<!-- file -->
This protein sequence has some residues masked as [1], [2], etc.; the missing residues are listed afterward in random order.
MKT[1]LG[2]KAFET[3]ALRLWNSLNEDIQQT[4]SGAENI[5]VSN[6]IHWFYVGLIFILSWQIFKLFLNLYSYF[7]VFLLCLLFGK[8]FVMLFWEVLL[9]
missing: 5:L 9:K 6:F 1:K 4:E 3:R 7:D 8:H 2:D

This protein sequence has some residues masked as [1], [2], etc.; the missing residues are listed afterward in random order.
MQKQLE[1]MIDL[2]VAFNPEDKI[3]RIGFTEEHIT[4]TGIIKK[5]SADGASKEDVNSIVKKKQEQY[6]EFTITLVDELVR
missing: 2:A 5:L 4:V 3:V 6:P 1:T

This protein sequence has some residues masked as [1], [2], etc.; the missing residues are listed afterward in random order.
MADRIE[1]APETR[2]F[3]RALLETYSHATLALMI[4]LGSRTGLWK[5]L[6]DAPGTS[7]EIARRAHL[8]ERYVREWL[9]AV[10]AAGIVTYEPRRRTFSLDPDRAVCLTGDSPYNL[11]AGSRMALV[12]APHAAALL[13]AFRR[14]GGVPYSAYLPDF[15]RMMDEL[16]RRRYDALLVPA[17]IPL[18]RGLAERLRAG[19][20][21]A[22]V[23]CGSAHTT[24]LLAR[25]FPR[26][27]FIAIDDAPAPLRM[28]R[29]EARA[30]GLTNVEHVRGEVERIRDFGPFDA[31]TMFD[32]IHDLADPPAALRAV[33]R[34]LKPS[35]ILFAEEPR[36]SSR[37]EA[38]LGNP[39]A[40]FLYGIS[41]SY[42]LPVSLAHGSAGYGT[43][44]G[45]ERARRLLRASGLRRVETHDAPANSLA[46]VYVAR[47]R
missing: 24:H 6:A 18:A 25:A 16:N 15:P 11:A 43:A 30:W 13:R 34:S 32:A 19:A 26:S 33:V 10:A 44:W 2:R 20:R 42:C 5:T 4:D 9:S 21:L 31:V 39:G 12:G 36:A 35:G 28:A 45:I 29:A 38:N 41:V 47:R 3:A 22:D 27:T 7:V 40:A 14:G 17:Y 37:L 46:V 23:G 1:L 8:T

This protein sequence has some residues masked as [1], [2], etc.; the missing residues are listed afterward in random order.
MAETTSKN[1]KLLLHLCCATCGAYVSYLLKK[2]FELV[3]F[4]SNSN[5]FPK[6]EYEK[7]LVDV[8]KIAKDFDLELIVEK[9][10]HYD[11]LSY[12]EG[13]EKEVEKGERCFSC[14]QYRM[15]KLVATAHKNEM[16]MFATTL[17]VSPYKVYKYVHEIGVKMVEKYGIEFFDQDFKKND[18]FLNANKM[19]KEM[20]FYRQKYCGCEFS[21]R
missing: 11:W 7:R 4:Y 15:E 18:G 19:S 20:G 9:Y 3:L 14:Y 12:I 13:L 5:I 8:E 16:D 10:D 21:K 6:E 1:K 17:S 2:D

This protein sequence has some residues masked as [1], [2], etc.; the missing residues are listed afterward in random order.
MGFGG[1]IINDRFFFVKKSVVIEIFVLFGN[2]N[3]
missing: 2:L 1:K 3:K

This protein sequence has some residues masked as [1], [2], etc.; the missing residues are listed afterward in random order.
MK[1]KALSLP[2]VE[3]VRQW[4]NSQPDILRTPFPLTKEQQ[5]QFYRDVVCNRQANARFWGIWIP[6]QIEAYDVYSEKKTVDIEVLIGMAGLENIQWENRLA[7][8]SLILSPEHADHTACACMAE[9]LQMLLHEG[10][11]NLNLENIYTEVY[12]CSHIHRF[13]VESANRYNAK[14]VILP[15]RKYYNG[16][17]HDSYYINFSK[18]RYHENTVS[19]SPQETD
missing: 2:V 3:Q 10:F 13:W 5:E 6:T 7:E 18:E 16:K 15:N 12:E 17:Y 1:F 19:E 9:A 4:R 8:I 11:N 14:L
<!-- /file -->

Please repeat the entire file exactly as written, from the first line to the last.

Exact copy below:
This protein sequence has some residues masked as [1], [2], etc.; the missing residues are listed afterward in random order.
MKT[1]LG[2]KAFET[3]ALRLWNSLNEDIQQT[4]SGAENI[5]VSN[6]IHWFYVGLIFILSWQIFKLFLNLYSYF[7]VFLLCLLFGK[8]FVMLFWEVLL[9]
missing: 5:L 9:K 6:F 1:K 4:E 3:R 7:D 8:H 2:D

This protein sequence has some residues masked as [1], [2], etc.; the missing residues are listed afterward in random order.
MQKQLE[1]MIDL[2]VAFNPEDKI[3]RIGFTEEHIT[4]TGIIKK[5]SADGASKEDVNSIVKKKQEQY[6]EFTITLVDELVR
missing: 2:A 5:L 4:V 3:V 6:P 1:T

This protein sequence has some residues masked as [1], [2], etc.; the missing residues are listed afterward in random order.
MADRIE[1]APETR[2]F[3]RALLETYSHATLALMI[4]LGSRTGLWK[5]L[6]DAPGTS[7]EIARRAHL[8]ERYVREWL[9]AV[10]AAGIVTYEPRRRTFSLDPDRAVCLTGDSPYNL[11]AGSRMALV[12]APHAAALL[13]AFRR[14]GGVPYSAYLPDF[15]RMMDEL[16]RRRYDALLVPA[17]IPL[18]RGLAERLRAG[19][20][21]A[22]V[23]CGSAHTT[24]LLAR[25]FPR[26][27]FIAIDDAPAPLRM[28]R[29]EARA[30]GLTNVEHVRGEVERIRDFGPFDA[31]TMFD[32]IHDLADPPAALRAV[33]R[34]LKPS[35]ILFAEEPR[36]SSR[37]EA[38]LGNP[39]A[40]FLYGIS[41]SY[42]LPVSLAHGSAGYGT[43][44]G[45]ERARRLLRASGLRRVETHDAPANSLA[46]VYVAR[47]R
missing: 24:H 6:A 18:A 25:A 16:N 15:P 11:A 43:A 30:W 13:R 34:S 32:A 19:A 26:S 33:V 10:A 44:W 2:R 20:R 42:C 5:T 4:D 9:S 21:L 31:V 39:G 12:G 36:A 35:G 28:A 45:I 29:A 38:N 41:V 47:R 3:A 22:D 27:T 7:V 40:A 14:G 17:Y 37:L 46:V 23:G 1:L 8:T

This protein sequence has some residues masked as [1], [2], etc.; the missing residues are listed afterward in random order.
MAETTSKN[1]KLLLHLCCATCGAYVSYLLKK[2]FELV[3]F[4]SNSN[5]FPK[6]EYEK[7]LVDV[8]KIAKDFDLELIVEK[9][10]HYD[11]LSY[12]EG[13]EKEVEKGERCFSC[14]QYRM[15]KLVATAHKNEM[16]MFATTL[17]VSPYKVYKYVHEIGVKMVEKYGIEFFDQDFKKND[18]FLNANKM[19]KEM[20]FYRQKYCGCEFS[21]R
missing: 11:W 7:R 4:Y 15:E 18:G 19:S 20:G 9:Y 3:L 14:Y 12:I 13:L 5:I 8:E 16:D 10:D 21:K 6:E 1:K 17:S 2:D

This protein sequence has some residues masked as [1], [2], etc.; the missing residues are listed afterward in random order.
MGFGG[1]IINDRFFFVKKSVVIEIFVLFGN[2]N[3]
missing: 2:L 1:K 3:K

This protein sequence has some residues masked as [1], [2], etc.; the missing residues are listed afterward in random order.
MK[1]KALSLP[2]VE[3]VRQW[4]NSQPDILRTPFPLTKEQQ[5]QFYRDVVCNRQANARFWGIWIP[6]QIEAYDVYSEKKTVDIEVLIGMAGLENIQWENRLA[7][8]SLILSPEHADHTACACMAE[9]LQMLLHEG[10][11]NLNLENIYTEVY[12]CSHIHRF[13]VESANRYNAK[14]VILP[15]RKYYNG[16][17]HDSYYINFSK[18]RYHENTVS[19]SPQETD
missing: 2:V 3:Q 10:F 13:W 5:E 6:T 7:E 18:E 16:K 15:N 12:E 17:Y 1:F 19:E 9:A 4:R 8:I 11:N 14:L